In the global recession, these economies have proven resilient compared with developed economies, growing at rates significantly higher than the U.S. and U.K. China's GDP is projected to grow slightly less than 10% in 2010, while India is likely to record a growth rate of over 8%.
Chad Deakins, portfolio manager of the $235 million RidgeWorth International Equity Fund (STITX), thinks emerging markets will also benefit from the weak currency outlook in developed economies. "We think the currency return to U.S.-based investors is going to be a big part of the total return from emerging markets for those investors," said Deakins. "The developed world will print money which will lower the value of those currencies relative to some of the emerging markets which have lower debt to GDP ratios, and don't need stimulus to have stronger GDP growth and better earnings growth." Meanwhile the U.S. is also stepping up pressure on China to let its currency appreciate, as developed economies' exports are hurting from the "artificially low" value of the Yuan. Asian countries are also likely to encourage a rise in their currencies, as they battle raging inflation in food prices, according to Dailey. ( To listen to Dailey's views on why China will let its currency appreciate click on the audio button below.)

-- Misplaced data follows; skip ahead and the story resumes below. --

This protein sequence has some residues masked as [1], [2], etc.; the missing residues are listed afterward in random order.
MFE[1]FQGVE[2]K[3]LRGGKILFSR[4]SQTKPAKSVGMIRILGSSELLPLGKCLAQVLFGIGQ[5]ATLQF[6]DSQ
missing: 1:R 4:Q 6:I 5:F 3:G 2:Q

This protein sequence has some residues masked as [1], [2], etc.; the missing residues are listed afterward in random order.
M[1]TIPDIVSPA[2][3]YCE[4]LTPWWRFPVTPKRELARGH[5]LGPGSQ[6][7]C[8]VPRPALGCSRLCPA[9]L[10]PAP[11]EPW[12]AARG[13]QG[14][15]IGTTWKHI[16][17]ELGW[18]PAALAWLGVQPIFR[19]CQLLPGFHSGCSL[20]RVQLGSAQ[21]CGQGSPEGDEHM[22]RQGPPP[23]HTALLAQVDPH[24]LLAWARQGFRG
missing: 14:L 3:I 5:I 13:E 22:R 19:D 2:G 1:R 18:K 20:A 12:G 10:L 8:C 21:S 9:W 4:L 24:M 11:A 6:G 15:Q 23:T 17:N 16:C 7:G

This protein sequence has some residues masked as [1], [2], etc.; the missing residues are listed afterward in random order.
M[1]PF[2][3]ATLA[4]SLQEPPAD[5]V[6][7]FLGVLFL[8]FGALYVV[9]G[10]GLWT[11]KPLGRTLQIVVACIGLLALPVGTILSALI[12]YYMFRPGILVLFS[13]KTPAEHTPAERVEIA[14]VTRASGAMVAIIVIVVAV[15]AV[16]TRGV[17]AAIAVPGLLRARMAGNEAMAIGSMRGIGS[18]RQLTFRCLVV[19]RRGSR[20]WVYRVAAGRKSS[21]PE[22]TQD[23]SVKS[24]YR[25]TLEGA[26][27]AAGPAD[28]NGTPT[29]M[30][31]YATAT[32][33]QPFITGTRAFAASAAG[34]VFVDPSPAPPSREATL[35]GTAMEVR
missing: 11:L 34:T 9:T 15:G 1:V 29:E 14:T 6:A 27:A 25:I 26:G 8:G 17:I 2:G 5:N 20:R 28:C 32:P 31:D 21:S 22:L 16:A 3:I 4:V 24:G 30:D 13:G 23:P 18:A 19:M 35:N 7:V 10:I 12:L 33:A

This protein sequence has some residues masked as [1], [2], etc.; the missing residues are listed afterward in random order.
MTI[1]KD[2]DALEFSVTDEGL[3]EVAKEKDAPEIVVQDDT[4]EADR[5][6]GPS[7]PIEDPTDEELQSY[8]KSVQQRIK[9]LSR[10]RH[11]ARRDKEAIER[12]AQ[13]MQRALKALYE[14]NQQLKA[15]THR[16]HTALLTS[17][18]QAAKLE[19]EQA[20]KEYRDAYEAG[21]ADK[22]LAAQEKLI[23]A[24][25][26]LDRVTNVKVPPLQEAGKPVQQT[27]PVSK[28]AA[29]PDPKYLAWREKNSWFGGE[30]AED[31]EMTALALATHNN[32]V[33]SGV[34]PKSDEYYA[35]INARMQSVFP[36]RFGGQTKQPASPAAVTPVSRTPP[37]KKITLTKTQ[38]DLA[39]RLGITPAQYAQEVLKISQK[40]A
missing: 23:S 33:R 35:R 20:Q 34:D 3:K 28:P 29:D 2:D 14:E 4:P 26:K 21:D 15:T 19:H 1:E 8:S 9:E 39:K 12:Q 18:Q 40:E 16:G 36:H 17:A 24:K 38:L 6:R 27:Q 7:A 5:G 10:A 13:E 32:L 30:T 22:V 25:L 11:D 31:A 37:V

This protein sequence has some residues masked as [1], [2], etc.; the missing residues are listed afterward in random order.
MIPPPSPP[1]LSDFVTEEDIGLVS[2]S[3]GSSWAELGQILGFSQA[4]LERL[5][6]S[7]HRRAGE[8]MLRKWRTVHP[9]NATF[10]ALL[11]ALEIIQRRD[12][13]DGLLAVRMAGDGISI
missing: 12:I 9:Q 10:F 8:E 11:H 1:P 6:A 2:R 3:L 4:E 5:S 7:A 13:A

Here is a look at what countries and themes within emerging markets are expected to do well in the near future.